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For Mental Well-Being, Live in Moment But Plan For Future

People who manage to balance living in the moment with planning for the future are best able to weather daily stress without succumbing to negative moods, according to a new study by researchers from North Carolina (NC) State University.

“It’s well established that daily stressors can make us more likely to have negative affect, or bad moods,” said Dr. Shevaun Neupert, a professor of psychology at NC State and corresponding author of a paper on the recent work. “Our work here sheds additional light on which variables influence how we respond to daily stress.”

In particular, the research team looked at two factors that are believed to influence how we handle stress: mindfulness and proactive coping.

Mindfulness is defined as a mental state in which a person is centered and living in the moment, rather than dwelling in the past or stressing about the future. Proactive coping is when people engage in planning ahead to lower the risk of future stress.

To better understand how these factors influence responses to stress, the research team looked at data from 223 study participants. The study included 116 individuals between the ages of 60 and 90, and 107 people between the ages of 18 and 36. All of the study participants were in the United States.

All of the study participants were asked to complete an initial survey in order to determine their tendency to engage in proactive coping. They were then asked to fill out questionnaires for eight consecutive days that assessed fluctuations in mindfulness. On those eight days, participants were also asked to report daily stressors and the extent to which they had experienced negative moods.

The research team found that engaging in proactive coping was beneficial at limiting the effect of daily stressors, but that this advantage essentially disappeared on days when a participant reported low mindfulness.

“Our results show that a combination of proactive coping and high mindfulness result in study participants of all ages being more resilient against daily stressors,” Neupert said. “Basically, we found that proactive planning and mindfulness account for about a quarter of the variance in how stressors influenced negative affect.

“Interventions targeting daily fluctuations in mindfulness may be especially helpful for those who are high in proactive coping and may be more inclined to think ahead to the future at the expense of remaining in the present.”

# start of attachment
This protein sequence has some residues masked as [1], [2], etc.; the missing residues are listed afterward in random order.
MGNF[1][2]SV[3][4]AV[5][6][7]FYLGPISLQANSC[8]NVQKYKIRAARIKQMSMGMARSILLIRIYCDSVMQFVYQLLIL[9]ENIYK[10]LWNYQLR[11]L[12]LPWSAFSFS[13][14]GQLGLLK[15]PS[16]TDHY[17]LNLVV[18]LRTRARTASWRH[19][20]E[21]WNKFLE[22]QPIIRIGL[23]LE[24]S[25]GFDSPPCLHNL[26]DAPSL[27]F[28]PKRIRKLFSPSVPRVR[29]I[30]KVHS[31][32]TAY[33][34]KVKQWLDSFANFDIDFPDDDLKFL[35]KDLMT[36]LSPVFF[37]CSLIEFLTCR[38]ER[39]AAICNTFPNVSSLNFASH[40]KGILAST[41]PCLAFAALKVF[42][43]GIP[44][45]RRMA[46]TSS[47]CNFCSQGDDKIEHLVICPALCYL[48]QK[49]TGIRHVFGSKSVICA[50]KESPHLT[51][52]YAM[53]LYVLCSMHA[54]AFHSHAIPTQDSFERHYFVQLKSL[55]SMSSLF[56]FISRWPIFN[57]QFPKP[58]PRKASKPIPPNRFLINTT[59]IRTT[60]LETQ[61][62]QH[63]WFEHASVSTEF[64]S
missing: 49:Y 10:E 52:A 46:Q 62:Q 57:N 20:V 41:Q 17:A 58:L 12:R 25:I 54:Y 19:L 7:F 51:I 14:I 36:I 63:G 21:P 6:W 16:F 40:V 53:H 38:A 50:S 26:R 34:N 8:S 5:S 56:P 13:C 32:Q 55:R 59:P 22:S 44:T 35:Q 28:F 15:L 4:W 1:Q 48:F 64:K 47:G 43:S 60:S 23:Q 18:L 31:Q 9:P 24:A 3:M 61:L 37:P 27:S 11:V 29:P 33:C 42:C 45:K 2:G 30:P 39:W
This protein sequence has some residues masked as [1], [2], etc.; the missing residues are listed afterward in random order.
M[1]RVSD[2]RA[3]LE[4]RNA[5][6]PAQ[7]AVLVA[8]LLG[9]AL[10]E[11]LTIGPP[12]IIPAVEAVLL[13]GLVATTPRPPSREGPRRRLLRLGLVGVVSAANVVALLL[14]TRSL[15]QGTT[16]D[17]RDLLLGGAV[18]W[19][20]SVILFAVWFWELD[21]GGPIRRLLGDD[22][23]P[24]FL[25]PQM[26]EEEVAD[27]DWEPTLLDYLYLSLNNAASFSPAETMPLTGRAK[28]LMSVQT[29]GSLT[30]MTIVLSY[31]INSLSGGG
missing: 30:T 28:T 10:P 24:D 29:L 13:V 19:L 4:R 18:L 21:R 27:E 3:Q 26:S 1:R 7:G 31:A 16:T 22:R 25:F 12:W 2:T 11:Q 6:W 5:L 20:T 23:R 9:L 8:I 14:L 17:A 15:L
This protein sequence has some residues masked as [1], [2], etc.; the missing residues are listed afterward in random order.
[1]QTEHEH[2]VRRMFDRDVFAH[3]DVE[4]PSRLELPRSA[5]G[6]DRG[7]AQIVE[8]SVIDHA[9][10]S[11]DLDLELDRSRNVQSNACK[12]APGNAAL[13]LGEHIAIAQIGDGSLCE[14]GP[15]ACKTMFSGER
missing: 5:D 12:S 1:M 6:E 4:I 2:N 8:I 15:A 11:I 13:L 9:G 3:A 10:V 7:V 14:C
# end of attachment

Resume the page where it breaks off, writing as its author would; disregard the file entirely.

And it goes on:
Several studies have shown the benefits of mindfulness in daily stress reduction, as well as in reducing cognitive impairment in older adults, helping people in high-risk jobs and those struggling with drug addiction.

The new findings underscore the importance of daily mindfulness coupled with adequately planning ahead for the future, as these may help a person stay in a positive mindset and not succumb to high stress levels or negative moods.

The new paper is published in the journal Personality and Individual Differences.¬†First author of the paper is Melody Polk, an undergraduate at NC State. The paper was co-authored by Emily Smith and Ling-Rui Zhang, graduate students at NC State. The work was done with support from North Carolina State’s College of Humanities and Social Sciences.

Source: North Carolina State University

 

 

For Mental Well-Being, Live in Moment But Plan For Future

Traci Pedersen

Traci Pedersen is a professional writer with over a decade of experience. Her work consists of writing for both print and online publishers in a variety of genres including science chapter books, college and career articles, and elementary school curriculum.

APA Reference
Pedersen, T. (2020). For Mental Well-Being, Live in Moment But Plan For Future. Psych Central. Retrieved on May 30, 2020, from https://psychcentral.com/news/2020/03/29/for-mental-well-being-live-in-moment-but-plan-for-future/155255.html
Scientifically Reviewed
Last updated: 29 Mar 2020 (Originally: 29 Mar 2020)
Last reviewed: By a member of our scientific advisory board on 29 Mar 2020
Published on Psych Central.com. All rights reserved.